Background: Patients with Pulmonary Tuberculosis (PTB) often develop impairment in pulmonary function due to anatomical changes secondary to the illness. Physiotherapy in the form of pulmonary rehabilitation has been advocated.
Objective: The aim of the study was to determine whether adherence to a six-week home-based pulmonary rehabilitation programme (PRP) improved the baseline measurements of lung function, exercise tolerance and health-related quality of life (HRQoL) in patients receiving out-patient treatment for PTB.
Method: A single blinded randomized control study design was used to assess the effects of a six-week home- based PRP in patients receiving treatment for PTB at a local clinic in Khayelitsha, Western Cape. We evaluated lung function by spirometry (MINATO AUTOSPIRO-model no. AZ-505), exercise tolerance using the 6-min-walk test (6MWT), the Borg exercise exertion scale and HRQoL using the EQ-5 D questionnaire in an intervention group (n=34) and a control group (n=33). The trend of the effects of the PRP on lung function was towards increases, but there was no statistical difference between the intervention and control groups at the end of the sixth week in the values of FVC (p=0.2; 95% CI -0.9 to 0.51) as well as FEV1 (p=0.1; 95% CI -0.07 to 0.51). Similar trend was observed for exercise tolerance, and there was no significant difference in HRQoL (p=0.789).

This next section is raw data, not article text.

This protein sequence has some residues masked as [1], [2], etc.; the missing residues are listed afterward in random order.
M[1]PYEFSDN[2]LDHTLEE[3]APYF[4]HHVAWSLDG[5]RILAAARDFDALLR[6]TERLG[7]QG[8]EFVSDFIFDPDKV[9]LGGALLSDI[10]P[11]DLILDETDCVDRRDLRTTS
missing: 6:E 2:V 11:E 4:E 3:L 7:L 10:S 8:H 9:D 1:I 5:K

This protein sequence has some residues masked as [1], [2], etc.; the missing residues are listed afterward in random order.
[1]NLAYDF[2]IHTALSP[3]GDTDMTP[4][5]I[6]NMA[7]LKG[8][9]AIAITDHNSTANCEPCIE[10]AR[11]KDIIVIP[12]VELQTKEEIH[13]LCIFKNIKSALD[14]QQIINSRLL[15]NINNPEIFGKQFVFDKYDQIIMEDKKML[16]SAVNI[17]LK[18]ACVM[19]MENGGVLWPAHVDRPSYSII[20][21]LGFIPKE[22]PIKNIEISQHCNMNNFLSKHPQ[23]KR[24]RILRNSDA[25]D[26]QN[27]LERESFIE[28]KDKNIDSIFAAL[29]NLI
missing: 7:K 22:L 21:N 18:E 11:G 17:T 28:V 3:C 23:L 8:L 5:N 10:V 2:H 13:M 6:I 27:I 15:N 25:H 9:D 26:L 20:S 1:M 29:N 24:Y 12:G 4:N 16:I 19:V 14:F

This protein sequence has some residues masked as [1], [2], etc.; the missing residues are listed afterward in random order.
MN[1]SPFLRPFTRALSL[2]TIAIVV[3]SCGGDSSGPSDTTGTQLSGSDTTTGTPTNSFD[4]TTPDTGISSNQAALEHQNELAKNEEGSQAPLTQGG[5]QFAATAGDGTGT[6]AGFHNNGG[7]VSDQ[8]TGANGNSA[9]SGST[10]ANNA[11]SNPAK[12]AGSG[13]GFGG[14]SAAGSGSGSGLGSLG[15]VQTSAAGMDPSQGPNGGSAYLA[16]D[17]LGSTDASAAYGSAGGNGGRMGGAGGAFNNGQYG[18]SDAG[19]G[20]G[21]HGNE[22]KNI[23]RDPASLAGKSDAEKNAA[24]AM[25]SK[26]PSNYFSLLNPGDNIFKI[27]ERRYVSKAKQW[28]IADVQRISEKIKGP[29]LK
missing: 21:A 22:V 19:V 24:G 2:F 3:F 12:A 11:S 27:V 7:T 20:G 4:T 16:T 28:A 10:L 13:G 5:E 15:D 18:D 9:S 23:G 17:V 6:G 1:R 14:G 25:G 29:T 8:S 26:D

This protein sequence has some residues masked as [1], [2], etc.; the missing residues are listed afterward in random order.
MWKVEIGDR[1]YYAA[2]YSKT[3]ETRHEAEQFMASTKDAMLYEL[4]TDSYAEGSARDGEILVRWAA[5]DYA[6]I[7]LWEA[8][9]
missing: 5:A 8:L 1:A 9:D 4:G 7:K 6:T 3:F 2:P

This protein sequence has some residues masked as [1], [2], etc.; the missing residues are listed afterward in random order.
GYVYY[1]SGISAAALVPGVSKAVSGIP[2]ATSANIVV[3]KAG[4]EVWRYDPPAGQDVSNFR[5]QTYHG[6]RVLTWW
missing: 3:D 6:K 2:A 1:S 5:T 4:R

Conclusion: The outcome of the study provides motivation for further consideration and implementation of a pulmonary rehabilitation programme for patients with PTB.
Keywords: Pulmonary rehabilitation; pulmonary tuberculosis.